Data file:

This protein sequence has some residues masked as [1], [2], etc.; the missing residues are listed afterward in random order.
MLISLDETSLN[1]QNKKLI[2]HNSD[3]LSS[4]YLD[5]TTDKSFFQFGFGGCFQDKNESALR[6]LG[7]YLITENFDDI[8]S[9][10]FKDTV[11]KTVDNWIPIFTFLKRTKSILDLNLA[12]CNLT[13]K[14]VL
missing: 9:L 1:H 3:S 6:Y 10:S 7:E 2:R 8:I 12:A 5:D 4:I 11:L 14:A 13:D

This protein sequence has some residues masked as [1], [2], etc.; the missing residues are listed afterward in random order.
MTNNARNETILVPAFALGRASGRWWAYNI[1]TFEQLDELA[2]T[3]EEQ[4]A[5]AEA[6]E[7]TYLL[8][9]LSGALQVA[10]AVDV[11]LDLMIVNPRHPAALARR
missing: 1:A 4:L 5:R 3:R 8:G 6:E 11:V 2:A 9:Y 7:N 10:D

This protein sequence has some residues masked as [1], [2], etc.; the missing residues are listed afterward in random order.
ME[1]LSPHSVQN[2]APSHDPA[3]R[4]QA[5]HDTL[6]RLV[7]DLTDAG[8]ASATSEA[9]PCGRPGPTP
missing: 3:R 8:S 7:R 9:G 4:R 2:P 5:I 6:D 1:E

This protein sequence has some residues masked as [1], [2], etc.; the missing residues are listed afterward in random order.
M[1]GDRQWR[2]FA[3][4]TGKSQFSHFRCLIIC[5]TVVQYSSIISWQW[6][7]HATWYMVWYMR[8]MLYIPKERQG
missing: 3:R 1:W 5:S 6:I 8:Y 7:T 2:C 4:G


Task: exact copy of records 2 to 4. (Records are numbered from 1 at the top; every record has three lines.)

This protein sequence has some residues masked as [1], [2], etc.; the missing residues are listed afterward in random order.
MTNNARNETILVPAFALGRASGRWWAYNI[1]TFEQLDELA[2]T[3]EEQ[4]A[5]AEA[6]E[7]TYLL[8][9]LSGALQVA[10]AVDV[11]LDLMIVNPRHPAALARR
missing: 1:A 4:L 5:R 3:R 8:G 6:E 11:V 2:A 9:Y 7:N 10:D

This protein sequence has some residues masked as [1], [2], etc.; the missing residues are listed afterward in random order.
ME[1]LSPHSVQN[2]APSHDPA[3]R[4]QA[5]HDTL[6]RLV[7]DLTDAG[8]ASATSEA[9]PCGRPGPTP
missing: 3:R 8:S 7:R 9:G 4:R 2:P 5:I 6:D 1:E

This protein sequence has some residues masked as [1], [2], etc.; the missing residues are listed afterward in random order.
M[1]GDRQWR[2]FA[3][4]TGKSQFSHFRCLIIC[5]TVVQYSSIISWQW[6][7]HATWYMVWYMR[8]MLYIPKERQG
missing: 3:R 1:W 5:S 6:I 8:Y 7:T 2:C 4:G